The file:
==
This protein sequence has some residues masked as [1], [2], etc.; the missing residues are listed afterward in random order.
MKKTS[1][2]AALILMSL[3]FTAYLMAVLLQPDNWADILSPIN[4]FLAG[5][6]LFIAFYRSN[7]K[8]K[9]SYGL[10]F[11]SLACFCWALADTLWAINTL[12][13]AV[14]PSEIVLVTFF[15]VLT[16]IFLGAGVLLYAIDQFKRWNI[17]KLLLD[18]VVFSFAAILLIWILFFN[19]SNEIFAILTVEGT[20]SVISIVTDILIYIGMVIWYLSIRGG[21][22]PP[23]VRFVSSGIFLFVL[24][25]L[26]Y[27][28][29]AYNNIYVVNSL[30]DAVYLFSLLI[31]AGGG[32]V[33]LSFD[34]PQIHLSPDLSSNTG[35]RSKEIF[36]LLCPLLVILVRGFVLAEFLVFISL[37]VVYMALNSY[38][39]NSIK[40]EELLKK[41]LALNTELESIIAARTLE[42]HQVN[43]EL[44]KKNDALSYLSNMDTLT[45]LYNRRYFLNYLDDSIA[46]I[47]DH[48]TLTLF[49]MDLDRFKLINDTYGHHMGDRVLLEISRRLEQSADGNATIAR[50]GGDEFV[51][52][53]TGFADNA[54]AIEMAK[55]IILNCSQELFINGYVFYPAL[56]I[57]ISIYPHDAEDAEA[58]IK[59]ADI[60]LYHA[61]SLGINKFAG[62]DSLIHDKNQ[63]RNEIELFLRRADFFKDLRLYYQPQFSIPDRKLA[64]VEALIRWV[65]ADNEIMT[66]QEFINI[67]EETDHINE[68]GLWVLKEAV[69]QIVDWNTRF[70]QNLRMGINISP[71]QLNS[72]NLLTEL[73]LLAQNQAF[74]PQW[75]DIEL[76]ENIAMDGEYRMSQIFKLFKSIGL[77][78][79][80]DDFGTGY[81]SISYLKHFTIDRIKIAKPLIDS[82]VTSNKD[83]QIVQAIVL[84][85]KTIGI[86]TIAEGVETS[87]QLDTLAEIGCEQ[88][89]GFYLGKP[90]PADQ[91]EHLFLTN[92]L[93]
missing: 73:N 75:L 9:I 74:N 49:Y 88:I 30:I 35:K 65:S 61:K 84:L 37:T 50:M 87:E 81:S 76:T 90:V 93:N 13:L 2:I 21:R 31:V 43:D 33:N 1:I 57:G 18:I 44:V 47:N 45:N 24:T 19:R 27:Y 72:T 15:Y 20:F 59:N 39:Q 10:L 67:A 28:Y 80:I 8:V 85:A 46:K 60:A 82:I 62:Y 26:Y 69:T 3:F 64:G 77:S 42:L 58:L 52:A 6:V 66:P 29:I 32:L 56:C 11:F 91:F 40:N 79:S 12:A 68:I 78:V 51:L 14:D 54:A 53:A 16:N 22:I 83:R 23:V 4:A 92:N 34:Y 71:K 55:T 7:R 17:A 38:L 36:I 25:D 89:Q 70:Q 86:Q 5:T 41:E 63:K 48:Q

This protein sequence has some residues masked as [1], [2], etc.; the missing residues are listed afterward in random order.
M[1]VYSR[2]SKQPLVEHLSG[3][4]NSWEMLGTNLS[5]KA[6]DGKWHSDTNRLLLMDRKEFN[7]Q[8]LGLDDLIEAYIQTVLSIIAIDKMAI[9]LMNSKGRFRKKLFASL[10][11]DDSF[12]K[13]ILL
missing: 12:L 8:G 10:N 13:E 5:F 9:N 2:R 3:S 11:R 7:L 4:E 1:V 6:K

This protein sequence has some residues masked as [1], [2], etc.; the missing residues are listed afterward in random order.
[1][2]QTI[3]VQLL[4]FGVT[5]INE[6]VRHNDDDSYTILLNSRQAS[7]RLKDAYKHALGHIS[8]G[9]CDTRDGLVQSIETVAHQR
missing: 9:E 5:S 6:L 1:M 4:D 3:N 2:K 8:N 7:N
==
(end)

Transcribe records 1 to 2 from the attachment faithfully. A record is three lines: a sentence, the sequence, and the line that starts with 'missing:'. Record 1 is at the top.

This protein sequence has some residues masked as [1], [2], etc.; the missing residues are listed afterward in random order.
MKKTS[1][2]AALILMSL[3]FTAYLMAVLLQPDNWADILSPIN[4]FLAG[5][6]LFIAFYRSN[7]K[8]K[9]SYGL[10]F[11]SLACFCWALADTLWAINTL[12][13]AV[14]PSEIVLVTFF[15]VLT[16]IFLGAGVLLYAIDQFKRWNI[17]KLLLD[18]VVFSFAAILLIWILFFN[19]SNEIFAILTVEGT[20]SVISIVTDILIYIGMVIWYLSIRGG[21][22]PP[23]VRFVSSGIFLFVL[24][25]L[26]Y[27][28][29]AYNNIYVVNSL[30]DAVYLFSLLI[31]AGGG[32]V[33]LSFD[34]PQIHLSPDLSSNTG[35]RSKEIF[36]LLCPLLVILVRGFVLAEFLVFISL[37]VVYMALNSY[38][39]NSIK[40]EELLKK[41]LALNTELESIIAARTLE[42]HQVN[43]EL[44]KKNDALSYLSNMDTLT[45]LYNRRYFLNYLDDSIA[46]I[47]DH[48]TLTLF[49]MDLDRFKLINDTYGHHMGDRVLLEISRRLEQSADGNATIAR[50]GGDEFV[51][52][53]TGFADNA[54]AIEMAK[55]IILNCSQELFINGYVFYPAL[56]I[57]ISIYPHDAEDAEA[58]IK[59]ADI[60]LYHA[61]SLGINKFAG[62]DSLIHDKNQ[63]RNEIELFLRRADFFKDLRLYYQPQFSIPDRKLA[64]VEALIRWV[65]ADNEIMT[66]QEFINI[67]EETDHINE[68]GLWVLKEAV[69]QIVDWNTRF[70]QNLRMGINISP[71]QLNS[72]NLLTEL[73]LLAQNQAF[74]PQW[75]DIEL[76]ENIAMDGEYRMSQIFKLFKSIGL[77][78][79][80]DDFGTGY[81]SISYLKHFTIDRIKIAKPLIDS[82]VTSNKD[83]QIVQAIVL[84][85]KTIGI[86]TIAEGVETS[87]QLDTLAEIGCEQ[88][89]GFYLGKP[90]PADQ[91]EHLFLTN[92]L[93]
missing: 73:N 75:L 9:I 74:N 49:Y 88:I 30:I 35:K 65:S 61:K 84:L 37:T 50:M 87:E 81:S 76:T 90:V 93:N 13:L 2:I 21:R 31:V 43:D 33:N 1:I 57:G 18:I 44:V 47:N 45:N 24:T 19:R 27:Y 72:T 15:Y 20:F 59:N 39:Q 10:L 67:A 28:Y 80:I 8:V 85:A 46:K 60:A 82:I 62:Y 26:Y 69:T 3:F 64:G 77:S 42:L 58:L 52:A 6:V 66:P 29:I 32:L 56:C 11:F 91:F 40:N 79:S 12:A 68:I 78:V 51:L 14:D 54:A 53:A 16:N 22:I 83:R 23:V 4:A 92:N 34:Y 71:K 55:T 7:R 17:A 38:L 36:I 25:D 89:Q 70:Q 86:Q 5:T 41:E 63:K 48:Q

This protein sequence has some residues masked as [1], [2], etc.; the missing residues are listed afterward in random order.
M[1]VYSR[2]SKQPLVEHLSG[3][4]NSWEMLGTNLS[5]KA[6]DGKWHSDTNRLLLMDRKEFN[7]Q[8]LGLDDLIEAYIQTVLSIIAIDKMAI[9]LMNSKGRFRKKLFASL[10][11]DDSF[12]K[13]ILL
missing: 12:L 8:G 10:N 13:E 5:F 9:N 2:R 3:S 11:R 7:L 4:E 1:V 6:K